Wastewater treatment can involve physical, physico-chemical, and biological processes, and in any combination thereof. The exact treatment configuration for both the water and sludge lines and how they are operated will dictate the energy and GHG emissions of the treatment plant. As wastewater treatment plants are also in effect resource recovery facilities, the extent to which resources, such as water, biogas, nutrients, and other materials, are recovered, will also influence the energy and GHG emissions from wastewater treatment. Although potentially resulting from several different factors, including of course the type of wastewater treatment configuration and how it is operated, energy and/or GHG emissions from wastewater treatment will be related to the following:
- Process equipment energy requirements (pumping, aeration, solids handling).
- Energy recovered from the organic matter and heat in wastewater.
- Building energy requirements for lighting and Heating, Ventilation and Air Conditioning (HVAC).
- Direct GHG emissions (methane and nitrous oxide) from biological processes in the treatment plant, as well as outside of the treatment plant (receiving waters and sludge land application sites).
- GHG emissions from truck fuel consumption in sludge disposal or chemicals delivery.
- Energy source (renewable, fossil fuels, grid energy mix).
The distance and elevation of the wastewater treatment facilities dictates whether wastewater needs to be pumped (as opposed to gravity flow).
The wastewater treatment energy depends on the volume and concentration of the water collected. Collection systems with high infiltration and rain water collection lead to less efficient treatment. Collection systems with long detention times allowing for anaerobic organic matter decay, may lead to the use of chemicals in the treatment to ensure nitrogen removal.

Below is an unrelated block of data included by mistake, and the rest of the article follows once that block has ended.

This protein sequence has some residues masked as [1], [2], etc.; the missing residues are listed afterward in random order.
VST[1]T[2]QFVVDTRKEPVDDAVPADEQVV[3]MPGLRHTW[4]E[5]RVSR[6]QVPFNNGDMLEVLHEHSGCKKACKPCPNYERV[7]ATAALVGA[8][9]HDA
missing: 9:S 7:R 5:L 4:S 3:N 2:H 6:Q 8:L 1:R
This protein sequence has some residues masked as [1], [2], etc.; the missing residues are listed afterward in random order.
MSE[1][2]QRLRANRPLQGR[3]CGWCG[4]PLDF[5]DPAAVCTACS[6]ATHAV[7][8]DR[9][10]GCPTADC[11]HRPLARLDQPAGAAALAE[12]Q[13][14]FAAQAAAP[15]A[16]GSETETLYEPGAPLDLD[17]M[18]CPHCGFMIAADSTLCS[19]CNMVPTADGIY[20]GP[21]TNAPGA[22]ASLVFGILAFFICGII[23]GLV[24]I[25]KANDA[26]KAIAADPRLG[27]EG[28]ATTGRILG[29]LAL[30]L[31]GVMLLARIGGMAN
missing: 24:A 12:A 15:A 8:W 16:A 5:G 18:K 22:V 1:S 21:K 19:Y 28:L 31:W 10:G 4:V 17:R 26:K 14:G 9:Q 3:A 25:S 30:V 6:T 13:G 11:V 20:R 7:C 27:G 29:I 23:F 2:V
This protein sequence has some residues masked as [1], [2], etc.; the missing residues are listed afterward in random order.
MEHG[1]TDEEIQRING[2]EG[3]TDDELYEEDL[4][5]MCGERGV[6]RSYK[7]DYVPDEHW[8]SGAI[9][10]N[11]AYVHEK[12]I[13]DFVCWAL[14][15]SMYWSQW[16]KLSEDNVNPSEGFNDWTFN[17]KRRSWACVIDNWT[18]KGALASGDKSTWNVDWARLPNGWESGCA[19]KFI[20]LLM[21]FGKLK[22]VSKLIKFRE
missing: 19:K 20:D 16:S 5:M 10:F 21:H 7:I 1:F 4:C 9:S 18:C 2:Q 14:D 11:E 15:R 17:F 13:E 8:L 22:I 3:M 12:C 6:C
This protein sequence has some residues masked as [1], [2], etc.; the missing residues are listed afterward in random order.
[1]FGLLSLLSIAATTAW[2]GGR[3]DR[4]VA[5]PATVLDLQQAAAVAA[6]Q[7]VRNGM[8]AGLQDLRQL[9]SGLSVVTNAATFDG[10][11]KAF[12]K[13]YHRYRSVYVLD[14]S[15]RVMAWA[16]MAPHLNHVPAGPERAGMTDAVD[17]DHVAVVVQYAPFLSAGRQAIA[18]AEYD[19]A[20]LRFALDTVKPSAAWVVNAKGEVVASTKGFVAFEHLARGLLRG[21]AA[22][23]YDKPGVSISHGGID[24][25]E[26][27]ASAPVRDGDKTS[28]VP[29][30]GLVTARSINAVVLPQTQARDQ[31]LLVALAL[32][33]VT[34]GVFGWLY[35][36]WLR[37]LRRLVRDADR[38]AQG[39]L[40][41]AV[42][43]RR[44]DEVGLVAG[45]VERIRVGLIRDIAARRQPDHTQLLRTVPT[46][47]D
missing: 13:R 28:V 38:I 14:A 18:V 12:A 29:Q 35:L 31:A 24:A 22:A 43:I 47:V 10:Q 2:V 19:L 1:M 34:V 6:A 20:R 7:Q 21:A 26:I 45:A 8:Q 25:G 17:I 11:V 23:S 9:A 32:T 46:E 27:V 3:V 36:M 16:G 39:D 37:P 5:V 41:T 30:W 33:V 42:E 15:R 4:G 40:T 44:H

|Reuse Water Treatment|
Recycled water treatment can be impacted by wastewater treatment because the amount of wastewater to be recycled will depend on the amount of wastewater generated. The recycled water treatment system design and energy consumption is generally influenced by the amount and quality of source water available from wastewater treatment plant effluents.
The wastewater treatment energy depends on the volume and concentration of the water collected, as well as the total organic and nitrogen load. The energy recovery potential is proportional to the organic load. End users using excessive amounts of water may dilute the wastewater. End users using garbage disposal for organic kitchen waste will increase the concentration of the wastewater and the total organic load.
The distance and elevation difference between the wastewater treatment and discharge impacts the energy requirements or recovery potential. Furthermore, if there is no wastewater treatment, then the direct GHG emissions resulting from the direct discharge to receiving waters range between 30 and 45 kg/pers.year.
(Semi-)Centralized wastewater treatment may require the end users to have individual pretreatment (septic tanks or advanced pretreatment for industries), which may impact water usage and energy requirements.